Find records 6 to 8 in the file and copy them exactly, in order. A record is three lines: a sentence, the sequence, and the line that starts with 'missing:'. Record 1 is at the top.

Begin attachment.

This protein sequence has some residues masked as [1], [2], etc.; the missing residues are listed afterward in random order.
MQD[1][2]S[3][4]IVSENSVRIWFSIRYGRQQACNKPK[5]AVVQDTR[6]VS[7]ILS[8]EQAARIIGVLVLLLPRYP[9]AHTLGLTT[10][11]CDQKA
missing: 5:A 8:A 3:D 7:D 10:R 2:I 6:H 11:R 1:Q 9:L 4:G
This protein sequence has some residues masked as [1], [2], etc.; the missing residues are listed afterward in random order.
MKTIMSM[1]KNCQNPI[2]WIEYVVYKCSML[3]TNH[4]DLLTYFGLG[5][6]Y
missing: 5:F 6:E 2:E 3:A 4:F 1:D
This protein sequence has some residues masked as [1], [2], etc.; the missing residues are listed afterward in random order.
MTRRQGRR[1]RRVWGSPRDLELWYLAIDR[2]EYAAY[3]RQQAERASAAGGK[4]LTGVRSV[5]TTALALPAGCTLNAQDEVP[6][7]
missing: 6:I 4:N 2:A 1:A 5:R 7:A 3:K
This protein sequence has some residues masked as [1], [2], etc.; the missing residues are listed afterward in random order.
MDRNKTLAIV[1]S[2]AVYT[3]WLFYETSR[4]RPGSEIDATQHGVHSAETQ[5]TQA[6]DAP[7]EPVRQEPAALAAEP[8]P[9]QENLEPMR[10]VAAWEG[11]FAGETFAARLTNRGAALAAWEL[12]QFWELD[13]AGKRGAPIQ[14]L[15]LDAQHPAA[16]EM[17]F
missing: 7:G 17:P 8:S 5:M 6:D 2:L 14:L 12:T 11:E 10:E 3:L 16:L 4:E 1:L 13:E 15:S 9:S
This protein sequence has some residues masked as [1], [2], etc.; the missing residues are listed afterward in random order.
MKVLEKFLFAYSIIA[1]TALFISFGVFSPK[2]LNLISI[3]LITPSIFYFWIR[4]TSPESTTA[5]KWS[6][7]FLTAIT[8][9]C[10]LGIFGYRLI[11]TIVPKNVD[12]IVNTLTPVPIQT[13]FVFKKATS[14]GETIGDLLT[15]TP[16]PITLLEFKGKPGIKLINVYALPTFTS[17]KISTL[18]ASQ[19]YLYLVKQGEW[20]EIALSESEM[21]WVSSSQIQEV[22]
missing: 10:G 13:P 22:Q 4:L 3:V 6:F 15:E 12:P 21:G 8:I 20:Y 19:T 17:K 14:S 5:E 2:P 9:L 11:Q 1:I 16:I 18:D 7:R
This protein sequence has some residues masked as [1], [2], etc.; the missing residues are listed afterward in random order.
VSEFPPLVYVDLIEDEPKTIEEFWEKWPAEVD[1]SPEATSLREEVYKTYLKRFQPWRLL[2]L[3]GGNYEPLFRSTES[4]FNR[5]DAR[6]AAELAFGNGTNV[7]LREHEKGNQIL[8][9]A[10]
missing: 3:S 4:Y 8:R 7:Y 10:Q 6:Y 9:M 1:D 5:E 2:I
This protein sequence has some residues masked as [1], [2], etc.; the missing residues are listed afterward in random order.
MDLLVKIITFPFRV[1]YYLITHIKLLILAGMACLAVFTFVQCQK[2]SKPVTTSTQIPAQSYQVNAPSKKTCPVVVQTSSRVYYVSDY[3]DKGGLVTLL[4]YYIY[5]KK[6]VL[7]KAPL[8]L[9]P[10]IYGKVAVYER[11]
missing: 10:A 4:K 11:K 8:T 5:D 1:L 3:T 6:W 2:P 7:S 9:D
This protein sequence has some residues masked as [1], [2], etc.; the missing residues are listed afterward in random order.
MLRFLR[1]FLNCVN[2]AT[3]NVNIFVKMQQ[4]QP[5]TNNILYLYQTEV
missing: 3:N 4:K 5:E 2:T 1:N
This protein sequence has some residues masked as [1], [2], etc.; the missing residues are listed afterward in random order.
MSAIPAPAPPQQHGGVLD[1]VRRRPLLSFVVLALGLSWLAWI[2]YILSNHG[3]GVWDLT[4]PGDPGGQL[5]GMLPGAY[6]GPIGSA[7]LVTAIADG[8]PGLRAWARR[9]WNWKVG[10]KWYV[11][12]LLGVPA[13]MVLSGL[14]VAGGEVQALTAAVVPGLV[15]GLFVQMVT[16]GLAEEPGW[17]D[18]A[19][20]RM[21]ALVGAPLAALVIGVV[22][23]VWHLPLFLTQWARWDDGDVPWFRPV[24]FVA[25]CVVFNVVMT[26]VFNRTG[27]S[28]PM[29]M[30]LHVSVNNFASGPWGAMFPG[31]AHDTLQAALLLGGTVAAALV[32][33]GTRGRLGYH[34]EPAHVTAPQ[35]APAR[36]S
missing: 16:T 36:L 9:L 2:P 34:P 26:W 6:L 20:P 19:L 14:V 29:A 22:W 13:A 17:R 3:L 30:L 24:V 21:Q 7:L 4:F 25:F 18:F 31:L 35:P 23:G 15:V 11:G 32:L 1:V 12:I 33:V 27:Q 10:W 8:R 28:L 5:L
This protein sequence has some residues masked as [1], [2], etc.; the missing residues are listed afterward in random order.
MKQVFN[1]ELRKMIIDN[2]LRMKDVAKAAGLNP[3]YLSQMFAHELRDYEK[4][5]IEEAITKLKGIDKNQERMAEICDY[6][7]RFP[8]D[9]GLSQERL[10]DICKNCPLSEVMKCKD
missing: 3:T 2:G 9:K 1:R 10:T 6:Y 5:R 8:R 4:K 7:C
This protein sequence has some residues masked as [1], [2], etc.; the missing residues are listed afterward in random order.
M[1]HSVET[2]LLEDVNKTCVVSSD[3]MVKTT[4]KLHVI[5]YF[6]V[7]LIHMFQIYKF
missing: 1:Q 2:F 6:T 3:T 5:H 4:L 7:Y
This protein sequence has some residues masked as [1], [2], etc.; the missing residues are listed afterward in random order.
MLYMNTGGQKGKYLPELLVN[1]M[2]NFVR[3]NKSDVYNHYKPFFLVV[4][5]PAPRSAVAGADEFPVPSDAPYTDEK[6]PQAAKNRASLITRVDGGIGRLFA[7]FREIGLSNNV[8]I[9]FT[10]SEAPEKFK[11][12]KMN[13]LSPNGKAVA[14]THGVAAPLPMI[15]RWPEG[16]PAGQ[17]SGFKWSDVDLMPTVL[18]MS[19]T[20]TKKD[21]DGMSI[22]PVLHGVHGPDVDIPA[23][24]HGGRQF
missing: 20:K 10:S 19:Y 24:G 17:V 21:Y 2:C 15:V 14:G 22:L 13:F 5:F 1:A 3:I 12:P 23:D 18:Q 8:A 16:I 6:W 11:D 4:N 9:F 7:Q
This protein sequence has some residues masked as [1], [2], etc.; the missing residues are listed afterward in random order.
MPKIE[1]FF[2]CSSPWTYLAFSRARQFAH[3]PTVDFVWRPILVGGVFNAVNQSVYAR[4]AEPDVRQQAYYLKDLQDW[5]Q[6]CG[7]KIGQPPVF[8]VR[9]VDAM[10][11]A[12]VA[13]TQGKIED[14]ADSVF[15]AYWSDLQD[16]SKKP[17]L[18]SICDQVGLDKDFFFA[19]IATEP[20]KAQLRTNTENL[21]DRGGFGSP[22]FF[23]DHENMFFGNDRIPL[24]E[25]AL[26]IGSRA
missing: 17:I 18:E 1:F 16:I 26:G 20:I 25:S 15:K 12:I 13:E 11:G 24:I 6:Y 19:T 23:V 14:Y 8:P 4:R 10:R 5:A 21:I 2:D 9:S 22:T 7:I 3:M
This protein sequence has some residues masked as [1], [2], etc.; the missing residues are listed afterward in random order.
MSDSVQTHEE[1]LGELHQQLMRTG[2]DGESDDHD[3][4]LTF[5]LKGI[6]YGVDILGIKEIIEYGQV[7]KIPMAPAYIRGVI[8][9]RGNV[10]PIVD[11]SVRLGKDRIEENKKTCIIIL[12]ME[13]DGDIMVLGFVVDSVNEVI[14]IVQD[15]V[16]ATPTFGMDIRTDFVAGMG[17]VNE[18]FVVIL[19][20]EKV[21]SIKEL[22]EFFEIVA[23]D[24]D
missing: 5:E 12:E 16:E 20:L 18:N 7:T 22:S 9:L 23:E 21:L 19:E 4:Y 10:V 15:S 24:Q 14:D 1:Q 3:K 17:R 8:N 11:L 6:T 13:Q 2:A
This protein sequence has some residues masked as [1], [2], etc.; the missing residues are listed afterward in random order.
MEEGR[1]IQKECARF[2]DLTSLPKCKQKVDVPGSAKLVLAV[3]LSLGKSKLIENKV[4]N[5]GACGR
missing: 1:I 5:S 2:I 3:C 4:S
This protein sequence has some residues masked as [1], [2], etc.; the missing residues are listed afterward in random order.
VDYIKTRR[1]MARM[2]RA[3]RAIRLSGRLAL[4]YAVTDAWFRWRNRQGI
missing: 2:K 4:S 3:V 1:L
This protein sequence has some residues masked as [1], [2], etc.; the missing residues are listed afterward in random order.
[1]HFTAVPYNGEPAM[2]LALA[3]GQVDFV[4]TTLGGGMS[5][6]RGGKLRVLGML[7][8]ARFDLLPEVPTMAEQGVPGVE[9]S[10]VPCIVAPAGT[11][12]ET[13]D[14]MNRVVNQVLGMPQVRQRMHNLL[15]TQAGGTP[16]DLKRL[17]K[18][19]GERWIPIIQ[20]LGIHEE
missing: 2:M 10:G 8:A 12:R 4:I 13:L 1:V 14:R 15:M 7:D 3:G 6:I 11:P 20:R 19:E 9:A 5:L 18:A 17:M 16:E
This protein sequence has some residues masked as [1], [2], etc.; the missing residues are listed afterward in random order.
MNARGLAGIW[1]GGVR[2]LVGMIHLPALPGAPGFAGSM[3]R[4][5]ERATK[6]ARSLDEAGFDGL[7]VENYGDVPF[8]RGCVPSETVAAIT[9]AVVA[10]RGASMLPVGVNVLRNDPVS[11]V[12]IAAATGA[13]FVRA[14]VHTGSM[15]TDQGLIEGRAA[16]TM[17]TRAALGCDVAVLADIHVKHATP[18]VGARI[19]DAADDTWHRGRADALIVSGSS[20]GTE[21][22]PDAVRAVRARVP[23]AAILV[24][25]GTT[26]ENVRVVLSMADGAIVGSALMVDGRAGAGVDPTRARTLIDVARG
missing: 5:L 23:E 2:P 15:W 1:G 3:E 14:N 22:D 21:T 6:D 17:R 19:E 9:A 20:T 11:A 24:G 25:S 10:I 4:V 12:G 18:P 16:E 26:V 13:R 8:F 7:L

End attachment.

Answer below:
This protein sequence has some residues masked as [1], [2], etc.; the missing residues are listed afterward in random order.
VSEFPPLVYVDLIEDEPKTIEEFWEKWPAEVD[1]SPEATSLREEVYKTYLKRFQPWRLL[2]L[3]GGNYEPLFRSTES[4]FNR[5]DAR[6]AAELAFGNGTNV[7]LREHEKGNQIL[8][9]A[10]
missing: 3:S 4:Y 8:R 7:Y 10:Q 6:Y 9:M 1:D 5:E 2:I
This protein sequence has some residues masked as [1], [2], etc.; the missing residues are listed afterward in random order.
MDLLVKIITFPFRV[1]YYLITHIKLLILAGMACLAVFTFVQCQK[2]SKPVTTSTQIPAQSYQVNAPSKKTCPVVVQTSSRVYYVSDY[3]DKGGLVTLL[4]YYIY[5]KK[6]VL[7]KAPL[8]L[9]P[10]IYGKVAVYER[11]
missing: 10:A 4:K 11:K 8:T 5:D 1:L 3:T 6:W 2:P 7:S 9:D
This protein sequence has some residues masked as [1], [2], etc.; the missing residues are listed afterward in random order.
MLRFLR[1]FLNCVN[2]AT[3]NVNIFVKMQQ[4]QP[5]TNNILYLYQTEV
missing: 3:N 4:K 5:E 2:T 1:N